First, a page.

Two ‘gems’ in Manmohan council of ministers
Posted September 28, 2009on:
Shashi Tharoor and Jairam Ramesh are two gems in Manmohan Singh’s council of ministers. This is the observation of a senior Congress leader who, though, refused to join Rajasthan chief minister Ashok Gehlot in seeking Tharoor’s resignation for his “cattle class” controversy; the Congress leader said that he was not “as big a leader” as Gehlot.
Tharoor operates at the international level and his twittering naturally got the global attention. Ramesh indulged into his grotesquery in Bhopal on a subject which, in any case, is much too sensitive compared to Tharoor’s warped sense of humour.
Holding forests and environment portfolio in the rank of Minister of State, Ramesh visited the site where once stood the Union Carbide’s pesticide factory, the massive leak of MiC gas from which had killed thousands and damaged the vital organs of lakhs of others a quarter century ago. He also visited Van Vihar National Park where he violated the provisions of the Wildlife Act by holding a non-venomous snake and playing with it in front of the photographers. The erudite (?) minister likened, at a press conference later, Mohammed Ali Jinnah to Lord Mahesh, saying that Gandhi, Nehru and Jinnah were like Brahma, Vishnu and Mahesh, the trinity of the Hindu pantheon.
But it was his visit to the site of the erstwhile Union Carbide factory and his subsequent observations that put him into the category of “gems”. Asked at his press conference as to why the tax payers should pay for removal of the thousands of tonnes of chemical wastes which had been dumped by the Union Carbide and had for decades been seeping into the ground and affecting the ground water around the site, the minister promptly said that he had touched the chemical waste and every one could see that he was neither dead nor coughing.
Then he added that there were some “uncomfortable truths” in the MiC gas leak 25 years ago, insinuating that the gas leak was the result of sabotage by the local people and not the result of negligence of Union Carbide in any way. That is exactly the line which Union Carbide (and now Dow Chemical in which Union Carbide has merged) has taken all along. That the Prime Ministers P.V.Narasimha Rao, Atal Behari Vajpayee and Manmohan Singh have not taken seriously the Bhopal court’s order to extradite then chairman of Union Carbide Warren Anderson and produce him in the court to stand trial for his role in the world’s biggest industrial disaster is bad enough; now a member of Manmohan Singh’s council of ministers mouthing the language of Union Carbide/Dow Chemical was a bit too much.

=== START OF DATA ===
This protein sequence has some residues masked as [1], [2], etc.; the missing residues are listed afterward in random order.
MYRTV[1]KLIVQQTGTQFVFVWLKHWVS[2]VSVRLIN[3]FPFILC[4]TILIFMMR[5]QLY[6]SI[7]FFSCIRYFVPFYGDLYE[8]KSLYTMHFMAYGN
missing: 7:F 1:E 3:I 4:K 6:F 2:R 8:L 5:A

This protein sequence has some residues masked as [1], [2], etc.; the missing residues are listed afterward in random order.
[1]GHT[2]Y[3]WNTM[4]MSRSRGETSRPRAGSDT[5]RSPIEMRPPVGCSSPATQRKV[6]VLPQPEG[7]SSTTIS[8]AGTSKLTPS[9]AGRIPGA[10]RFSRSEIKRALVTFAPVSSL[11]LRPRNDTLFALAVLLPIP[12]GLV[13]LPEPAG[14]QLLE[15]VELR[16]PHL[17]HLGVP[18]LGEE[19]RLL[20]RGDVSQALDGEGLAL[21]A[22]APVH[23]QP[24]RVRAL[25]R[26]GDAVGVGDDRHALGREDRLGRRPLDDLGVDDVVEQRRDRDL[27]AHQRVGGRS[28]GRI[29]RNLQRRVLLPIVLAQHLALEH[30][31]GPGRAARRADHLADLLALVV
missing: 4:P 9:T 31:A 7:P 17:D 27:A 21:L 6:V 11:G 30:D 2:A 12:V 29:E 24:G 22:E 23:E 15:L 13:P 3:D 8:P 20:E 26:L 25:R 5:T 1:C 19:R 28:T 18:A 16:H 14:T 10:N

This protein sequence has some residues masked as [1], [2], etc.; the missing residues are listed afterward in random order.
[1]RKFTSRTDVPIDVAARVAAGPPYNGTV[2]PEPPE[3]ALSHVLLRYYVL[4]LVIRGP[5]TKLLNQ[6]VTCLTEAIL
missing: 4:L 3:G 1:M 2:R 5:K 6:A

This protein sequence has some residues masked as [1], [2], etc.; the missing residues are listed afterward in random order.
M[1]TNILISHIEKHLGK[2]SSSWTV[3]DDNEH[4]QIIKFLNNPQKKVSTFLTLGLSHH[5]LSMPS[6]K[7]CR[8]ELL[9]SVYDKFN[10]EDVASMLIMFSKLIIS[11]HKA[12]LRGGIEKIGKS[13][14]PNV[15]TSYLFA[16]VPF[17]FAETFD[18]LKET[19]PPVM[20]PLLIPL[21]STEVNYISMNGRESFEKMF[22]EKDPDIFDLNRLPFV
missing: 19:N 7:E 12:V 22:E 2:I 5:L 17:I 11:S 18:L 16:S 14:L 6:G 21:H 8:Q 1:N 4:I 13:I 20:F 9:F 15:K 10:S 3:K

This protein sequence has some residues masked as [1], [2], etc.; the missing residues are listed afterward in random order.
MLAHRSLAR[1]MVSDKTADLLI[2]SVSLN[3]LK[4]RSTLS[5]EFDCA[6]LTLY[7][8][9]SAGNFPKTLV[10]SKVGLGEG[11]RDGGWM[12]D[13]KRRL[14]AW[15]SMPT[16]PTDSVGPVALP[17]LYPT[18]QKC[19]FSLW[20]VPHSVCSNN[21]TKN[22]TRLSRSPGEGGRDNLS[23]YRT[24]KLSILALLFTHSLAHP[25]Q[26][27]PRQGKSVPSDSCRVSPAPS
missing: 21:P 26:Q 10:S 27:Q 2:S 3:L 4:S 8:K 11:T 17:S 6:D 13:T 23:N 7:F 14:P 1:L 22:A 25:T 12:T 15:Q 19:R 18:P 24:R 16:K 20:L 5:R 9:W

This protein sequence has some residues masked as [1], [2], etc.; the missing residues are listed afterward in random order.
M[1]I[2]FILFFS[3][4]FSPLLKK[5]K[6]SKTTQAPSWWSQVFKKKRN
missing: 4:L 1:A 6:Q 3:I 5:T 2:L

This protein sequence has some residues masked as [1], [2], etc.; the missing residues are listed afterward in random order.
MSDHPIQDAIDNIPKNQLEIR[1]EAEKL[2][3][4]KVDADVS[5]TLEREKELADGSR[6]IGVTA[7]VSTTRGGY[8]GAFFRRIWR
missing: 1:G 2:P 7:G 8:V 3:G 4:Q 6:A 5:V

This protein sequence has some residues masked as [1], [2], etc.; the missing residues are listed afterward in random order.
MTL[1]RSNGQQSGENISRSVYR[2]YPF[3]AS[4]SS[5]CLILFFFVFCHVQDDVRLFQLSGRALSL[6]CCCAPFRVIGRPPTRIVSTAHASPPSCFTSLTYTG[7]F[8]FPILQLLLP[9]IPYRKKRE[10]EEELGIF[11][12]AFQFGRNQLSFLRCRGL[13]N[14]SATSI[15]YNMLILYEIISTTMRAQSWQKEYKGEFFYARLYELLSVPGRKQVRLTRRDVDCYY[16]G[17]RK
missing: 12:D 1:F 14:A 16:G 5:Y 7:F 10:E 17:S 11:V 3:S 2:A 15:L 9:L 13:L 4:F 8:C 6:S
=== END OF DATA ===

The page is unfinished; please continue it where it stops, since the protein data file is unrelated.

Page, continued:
The survivors of the MiC gas leak held a demonstration to protest against the obnoxious remarks of Jairam Ramesh and were beaten up by Shivraj Singh Chauhan’s police which has made a sort of record by beating up almost every section of society from former chief minister Digvijay Singh to teachers to professors to girl students to blind persons to farmers to tribals. (For a change, the Hindu organisations like Uma Bharati’s Bharatiya Jana Shakti, Shiv Sena and Hindu Manch also joined the gas victims in the protest against the minister for comparing Jinnah with Mahesh).
Convener of Bhopal Gas Peedit Mahila Udyog Sangathan (BGPMUS) Abdul Jabbar and others termed the minister’s statement as unfortunate and insensitive. Jabbar said that Ramesh’s statement amounted to contempt of the Bhopal court, the Madhya Pradesh High Court and the Supreme Court as all these courts had issued interim orders “on the criminal liability of the owners of Union Carbide for the lethal gas leak”.
Rachna Dhingra of Bhopal Group for Information and Action felt that the “minister’s attempt to play down the hazards of the chemical wastes show how low politicians can stoop to win favours of their corporate master”.
Later from Delhi, Ramesh contacted some leaders of the gas victims and expressed his peremptory apology to them for his remarks about the gas leak. He even sent emails to some individuals. It is said that the PMO had conveyed its displeasure to Ramesh for raking up the unsavoury controversy. If that is so, it must be the bad publicity (anything concerning Bhopal gas/Union Carbide is promptly picked up by the US press) on the eve of Manmohan Singh’s visit to the US which must have upset the Prime Minister; Singh is, otherwise, not known to have taken any initiative to alleviate the suffering of the gas victims or facilitate trial of the culprits.
But did Ramesh really feel that it was wrong on his part to talk like that about the Bhopal gas? One doubts it. I emailed to him urging him to apologise publicly since he had made his obnoxious remarks publicly. His cryptic reply was: “In case you don’t know I have already apologised to Jabbarbhai orally and in writing”. Is the issue of Bhopal gas and toxic wastes Abdul Jabbar’s personal matter?